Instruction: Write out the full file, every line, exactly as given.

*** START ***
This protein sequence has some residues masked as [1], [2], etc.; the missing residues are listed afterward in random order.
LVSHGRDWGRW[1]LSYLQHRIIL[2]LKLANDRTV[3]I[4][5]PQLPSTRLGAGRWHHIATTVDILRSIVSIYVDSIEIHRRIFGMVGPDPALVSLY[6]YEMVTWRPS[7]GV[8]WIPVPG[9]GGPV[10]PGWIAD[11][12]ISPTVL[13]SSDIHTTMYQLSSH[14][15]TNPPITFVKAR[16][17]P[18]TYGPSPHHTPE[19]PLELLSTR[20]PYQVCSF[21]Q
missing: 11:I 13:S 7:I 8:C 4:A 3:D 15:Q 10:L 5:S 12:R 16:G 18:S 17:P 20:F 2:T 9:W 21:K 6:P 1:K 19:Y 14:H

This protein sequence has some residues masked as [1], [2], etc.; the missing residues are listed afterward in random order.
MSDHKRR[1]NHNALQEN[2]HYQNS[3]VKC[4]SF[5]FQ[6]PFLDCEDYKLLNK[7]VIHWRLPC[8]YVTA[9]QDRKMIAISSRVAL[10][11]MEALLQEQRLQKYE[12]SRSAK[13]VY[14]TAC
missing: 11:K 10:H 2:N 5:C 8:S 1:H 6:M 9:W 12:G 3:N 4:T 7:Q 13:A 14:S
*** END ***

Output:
This protein sequence has some residues masked as [1], [2], etc.; the missing residues are listed afterward in random order.
LVSHGRDWGRW[1]LSYLQHRIIL[2]LKLANDRTV[3]I[4][5]PQLPSTRLGAGRWHHIATTVDILRSIVSIYVDSIEIHRRIFGMVGPDPALVSLY[6]YEMVTWRPS[7]GV[8]WIPVPG[9]GGPV[10]PGWIAD[11][12]ISPTVL[13]SSDIHTTMYQLSSH[14][15]TNPPITFVKAR[16][17]P[18]TYGPSPHHTPE[19]PLELLSTR[20]PYQVCSF[21]Q
missing: 11:I 13:S 7:I 8:C 4:A 3:D 15:Q 10:L 5:S 12:R 16:G 18:S 17:P 20:F 2:T 9:W 21:K 6:P 1:K 19:Y 14:H

This protein sequence has some residues masked as [1], [2], etc.; the missing residues are listed afterward in random order.
MSDHKRR[1]NHNALQEN[2]HYQNS[3]VKC[4]SF[5]FQ[6]PFLDCEDYKLLNK[7]VIHWRLPC[8]YVTA[9]QDRKMIAISSRVAL[10][11]MEALLQEQRLQKYE[12]SRSAK[13]VY[14]TAC
missing: 11:K 10:H 2:N 5:C 8:S 1:H 6:M 9:W 12:G 3:N 4:T 7:Q 13:A 14:S